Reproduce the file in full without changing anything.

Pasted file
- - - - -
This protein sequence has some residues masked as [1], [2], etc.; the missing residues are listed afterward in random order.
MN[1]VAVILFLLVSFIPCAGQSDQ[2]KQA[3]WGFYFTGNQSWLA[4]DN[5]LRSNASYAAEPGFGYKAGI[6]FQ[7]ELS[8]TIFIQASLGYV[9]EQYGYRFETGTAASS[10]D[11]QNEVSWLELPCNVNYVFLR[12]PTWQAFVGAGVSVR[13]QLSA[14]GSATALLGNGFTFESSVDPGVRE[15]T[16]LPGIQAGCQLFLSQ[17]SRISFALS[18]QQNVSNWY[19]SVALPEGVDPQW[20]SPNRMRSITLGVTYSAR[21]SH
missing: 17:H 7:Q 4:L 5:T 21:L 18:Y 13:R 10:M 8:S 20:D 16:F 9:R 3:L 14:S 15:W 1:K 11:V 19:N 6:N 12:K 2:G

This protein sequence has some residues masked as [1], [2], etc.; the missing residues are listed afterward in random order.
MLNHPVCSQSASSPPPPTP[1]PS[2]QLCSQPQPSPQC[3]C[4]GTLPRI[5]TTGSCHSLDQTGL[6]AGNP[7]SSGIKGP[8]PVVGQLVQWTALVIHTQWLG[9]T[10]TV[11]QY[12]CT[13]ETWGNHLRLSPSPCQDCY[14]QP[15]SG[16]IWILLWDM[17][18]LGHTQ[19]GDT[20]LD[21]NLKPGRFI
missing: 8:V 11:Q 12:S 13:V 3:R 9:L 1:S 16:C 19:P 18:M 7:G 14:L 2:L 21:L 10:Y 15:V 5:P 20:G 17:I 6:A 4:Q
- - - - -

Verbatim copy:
This protein sequence has some residues masked as [1], [2], etc.; the missing residues are listed afterward in random order.
MN[1]VAVILFLLVSFIPCAGQSDQ[2]KQA[3]WGFYFTGNQSWLA[4]DN[5]LRSNASYAAEPGFGYKAGI[6]FQ[7]ELS[8]TIFIQASLGYV[9]EQYGYRFETGTAASS[10]D[11]QNEVSWLELPCNVNYVFLR[12]PTWQAFVGAGVSVR[13]QLSA[14]GSATALLGNGFTFESSVDPGVRE[15]T[16]LPGIQAGCQLFLSQ[17]SRISFALS[18]QQNVSNWY[19]SVALPEGVDPQW[20]SPNRMRSITLGVTYSAR[21]SH
missing: 17:H 7:Q 4:L 5:T 21:L 18:Y 13:R 10:M 8:S 20:D 16:F 9:R 3:L 14:S 15:W 1:K 11:V 19:N 6:N 12:K 2:G

This protein sequence has some residues masked as [1], [2], etc.; the missing residues are listed afterward in random order.
MLNHPVCSQSASSPPPPTP[1]PS[2]QLCSQPQPSPQC[3]C[4]GTLPRI[5]TTGSCHSLDQTGL[6]AGNP[7]SSGIKGP[8]PVVGQLVQWTALVIHTQWLG[9]T[10]TV[11]QY[12]CT[13]ETWGNHLRLSPSPCQDCY[14]QP[15]SG[16]IWILLWDM[17][18]LGHTQ[19]GDT[20]LD[21]NLKPGRFI
missing: 8:V 11:Q 12:S 13:V 3:R 9:L 1:S 16:C 19:P 18:M 7:G 14:L 2:L 21:L 10:Y 15:V 5:P 20:G 17:I 6:A 4:Q